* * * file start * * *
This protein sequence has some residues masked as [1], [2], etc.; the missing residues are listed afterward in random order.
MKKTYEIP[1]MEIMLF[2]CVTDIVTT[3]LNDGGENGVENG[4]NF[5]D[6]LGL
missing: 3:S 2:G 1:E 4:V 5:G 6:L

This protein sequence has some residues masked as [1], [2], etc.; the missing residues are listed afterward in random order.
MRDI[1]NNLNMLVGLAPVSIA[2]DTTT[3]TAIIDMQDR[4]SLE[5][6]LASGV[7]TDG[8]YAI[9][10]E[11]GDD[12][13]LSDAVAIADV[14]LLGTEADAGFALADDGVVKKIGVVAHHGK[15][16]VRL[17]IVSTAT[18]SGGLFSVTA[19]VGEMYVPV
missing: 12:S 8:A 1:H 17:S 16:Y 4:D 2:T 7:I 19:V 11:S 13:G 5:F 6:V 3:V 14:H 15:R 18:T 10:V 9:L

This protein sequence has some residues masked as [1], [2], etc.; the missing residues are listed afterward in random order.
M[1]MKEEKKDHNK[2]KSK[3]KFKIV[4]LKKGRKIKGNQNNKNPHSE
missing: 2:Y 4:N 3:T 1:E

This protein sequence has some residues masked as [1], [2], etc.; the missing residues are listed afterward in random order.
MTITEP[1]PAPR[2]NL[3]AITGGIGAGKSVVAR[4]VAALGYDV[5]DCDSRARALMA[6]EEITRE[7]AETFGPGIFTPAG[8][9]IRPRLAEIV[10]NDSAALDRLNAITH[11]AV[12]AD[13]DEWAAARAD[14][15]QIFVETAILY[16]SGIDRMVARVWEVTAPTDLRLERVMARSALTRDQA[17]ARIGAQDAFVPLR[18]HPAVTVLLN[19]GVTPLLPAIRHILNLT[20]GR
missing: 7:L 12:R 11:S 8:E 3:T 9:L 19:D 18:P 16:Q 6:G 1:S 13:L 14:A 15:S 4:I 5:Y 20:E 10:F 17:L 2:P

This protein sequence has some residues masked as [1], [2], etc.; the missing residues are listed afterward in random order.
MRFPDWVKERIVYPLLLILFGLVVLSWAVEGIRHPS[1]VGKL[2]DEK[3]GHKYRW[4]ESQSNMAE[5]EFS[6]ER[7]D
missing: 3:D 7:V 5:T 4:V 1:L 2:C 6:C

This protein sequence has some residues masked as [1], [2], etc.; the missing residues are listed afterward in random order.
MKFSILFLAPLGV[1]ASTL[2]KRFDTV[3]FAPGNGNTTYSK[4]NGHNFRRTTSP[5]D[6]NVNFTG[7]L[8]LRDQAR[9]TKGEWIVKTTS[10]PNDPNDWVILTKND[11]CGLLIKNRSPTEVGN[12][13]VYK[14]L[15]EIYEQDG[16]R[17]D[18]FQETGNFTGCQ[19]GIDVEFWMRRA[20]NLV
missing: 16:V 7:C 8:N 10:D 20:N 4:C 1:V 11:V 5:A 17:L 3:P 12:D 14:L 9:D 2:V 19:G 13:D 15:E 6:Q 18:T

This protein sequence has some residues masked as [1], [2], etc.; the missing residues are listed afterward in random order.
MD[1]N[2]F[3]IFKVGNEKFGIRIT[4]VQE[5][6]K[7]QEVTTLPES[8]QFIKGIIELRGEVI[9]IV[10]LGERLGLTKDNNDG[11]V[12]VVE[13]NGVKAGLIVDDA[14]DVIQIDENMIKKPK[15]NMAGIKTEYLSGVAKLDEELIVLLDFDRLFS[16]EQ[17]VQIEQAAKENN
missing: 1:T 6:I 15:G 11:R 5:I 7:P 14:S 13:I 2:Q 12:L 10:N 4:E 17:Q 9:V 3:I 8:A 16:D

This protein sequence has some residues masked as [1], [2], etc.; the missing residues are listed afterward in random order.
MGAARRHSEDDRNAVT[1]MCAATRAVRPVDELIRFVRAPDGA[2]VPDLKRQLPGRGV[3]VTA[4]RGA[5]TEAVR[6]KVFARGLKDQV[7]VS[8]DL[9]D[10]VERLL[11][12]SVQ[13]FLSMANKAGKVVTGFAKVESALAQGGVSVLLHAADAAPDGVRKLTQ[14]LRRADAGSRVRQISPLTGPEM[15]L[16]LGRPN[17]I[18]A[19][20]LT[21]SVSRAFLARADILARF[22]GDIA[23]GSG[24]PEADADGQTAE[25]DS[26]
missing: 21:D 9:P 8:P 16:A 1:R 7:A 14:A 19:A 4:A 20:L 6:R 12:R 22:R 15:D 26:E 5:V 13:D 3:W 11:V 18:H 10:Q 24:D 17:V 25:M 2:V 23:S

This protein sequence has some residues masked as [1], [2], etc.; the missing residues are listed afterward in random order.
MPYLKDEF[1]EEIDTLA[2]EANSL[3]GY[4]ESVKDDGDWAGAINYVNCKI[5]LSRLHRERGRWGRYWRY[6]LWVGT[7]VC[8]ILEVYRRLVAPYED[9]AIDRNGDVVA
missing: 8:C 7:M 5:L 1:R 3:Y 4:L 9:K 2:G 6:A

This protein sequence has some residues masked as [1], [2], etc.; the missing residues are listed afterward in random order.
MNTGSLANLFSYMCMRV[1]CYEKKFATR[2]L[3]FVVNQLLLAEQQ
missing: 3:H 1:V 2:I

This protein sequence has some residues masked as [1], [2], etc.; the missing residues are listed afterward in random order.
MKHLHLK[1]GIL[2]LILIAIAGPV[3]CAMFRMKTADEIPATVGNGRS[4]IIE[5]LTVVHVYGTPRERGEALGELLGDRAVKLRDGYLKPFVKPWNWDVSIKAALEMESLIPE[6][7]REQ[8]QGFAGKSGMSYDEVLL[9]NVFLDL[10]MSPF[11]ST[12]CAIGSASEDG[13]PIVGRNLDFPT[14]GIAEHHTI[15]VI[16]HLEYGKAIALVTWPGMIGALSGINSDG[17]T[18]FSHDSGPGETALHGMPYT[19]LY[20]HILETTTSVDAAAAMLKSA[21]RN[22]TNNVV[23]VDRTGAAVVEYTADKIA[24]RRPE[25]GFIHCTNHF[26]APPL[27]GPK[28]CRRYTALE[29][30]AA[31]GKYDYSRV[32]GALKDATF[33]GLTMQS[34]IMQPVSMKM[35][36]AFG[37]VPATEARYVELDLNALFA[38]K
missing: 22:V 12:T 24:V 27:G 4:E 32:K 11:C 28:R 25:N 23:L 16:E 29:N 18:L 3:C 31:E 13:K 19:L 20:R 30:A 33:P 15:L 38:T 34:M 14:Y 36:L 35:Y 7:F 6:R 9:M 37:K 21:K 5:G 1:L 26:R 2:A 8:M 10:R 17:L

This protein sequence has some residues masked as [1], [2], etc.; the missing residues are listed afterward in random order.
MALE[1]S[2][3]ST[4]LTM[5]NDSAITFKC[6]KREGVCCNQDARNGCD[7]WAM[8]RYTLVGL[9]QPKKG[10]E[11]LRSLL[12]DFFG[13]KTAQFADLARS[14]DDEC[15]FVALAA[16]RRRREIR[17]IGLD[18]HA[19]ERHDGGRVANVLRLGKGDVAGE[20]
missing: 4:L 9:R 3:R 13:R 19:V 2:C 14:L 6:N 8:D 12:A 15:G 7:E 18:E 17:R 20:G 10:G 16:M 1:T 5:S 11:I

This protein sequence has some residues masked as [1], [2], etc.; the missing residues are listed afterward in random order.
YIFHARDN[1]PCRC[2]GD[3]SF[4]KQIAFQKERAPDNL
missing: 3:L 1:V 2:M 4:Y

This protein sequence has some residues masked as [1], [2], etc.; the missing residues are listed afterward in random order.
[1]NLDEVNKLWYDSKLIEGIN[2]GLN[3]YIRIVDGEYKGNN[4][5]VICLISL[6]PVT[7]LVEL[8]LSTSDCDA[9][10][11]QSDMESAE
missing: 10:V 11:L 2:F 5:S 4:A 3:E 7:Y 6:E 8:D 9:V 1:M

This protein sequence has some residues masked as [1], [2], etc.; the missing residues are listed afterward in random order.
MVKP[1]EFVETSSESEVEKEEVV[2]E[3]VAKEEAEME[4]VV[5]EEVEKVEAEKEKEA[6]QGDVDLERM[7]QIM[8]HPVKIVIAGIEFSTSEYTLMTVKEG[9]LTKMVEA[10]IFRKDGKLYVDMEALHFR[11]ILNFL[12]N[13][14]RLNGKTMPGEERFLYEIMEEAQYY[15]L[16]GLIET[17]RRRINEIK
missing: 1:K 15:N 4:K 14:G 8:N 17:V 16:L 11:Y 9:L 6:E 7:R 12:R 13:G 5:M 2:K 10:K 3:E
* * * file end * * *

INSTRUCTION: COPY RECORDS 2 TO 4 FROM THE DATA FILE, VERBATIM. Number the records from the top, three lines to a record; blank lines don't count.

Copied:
This protein sequence has some residues masked as [1], [2], etc.; the missing residues are listed afterward in random order.
MRDI[1]NNLNMLVGLAPVSIA[2]DTTT[3]TAIIDMQDR[4]SLE[5][6]LASGV[7]TDG[8]YAI[9][10]E[11]GDD[12][13]LSDAVAIADV[14]LLGTEADAGFALADDGVVKKIGVVAHHGK[15][16]VRL[17]IVSTAT[18]SGGLFSVTA[19]VGEMYVPV
missing: 12:S 8:A 1:H 17:S 16:Y 4:D 2:T 7:I 19:V 11:S 13:G 5:F 6:V 3:V 14:H 15:R 18:T 10:V 9:L

This protein sequence has some residues masked as [1], [2], etc.; the missing residues are listed afterward in random order.
M[1]MKEEKKDHNK[2]KSK[3]KFKIV[4]LKKGRKIKGNQNNKNPHSE
missing: 2:Y 4:N 3:T 1:E

This protein sequence has some residues masked as [1], [2], etc.; the missing residues are listed afterward in random order.
MTITEP[1]PAPR[2]NL[3]AITGGIGAGKSVVAR[4]VAALGYDV[5]DCDSRARALMA[6]EEITRE[7]AETFGPGIFTPAG[8][9]IRPRLAEIV[10]NDSAALDRLNAITH[11]AV[12]AD[13]DEWAAARAD[14][15]QIFVETAILY[16]SGIDRMVARVWEVTAPTDLRLERVMARSALTRDQA[17]ARIGAQDAFVPLR[18]HPAVTVLLN[19]GVTPLLPAIRHILNLT[20]GR
missing: 7:L 12:R 11:S 8:E 3:T 9:L 19:D 18:P 16:Q 6:G 1:S 13:L 14:A 15:S 4:I 5:Y 20:E 10:F 17:L 2:P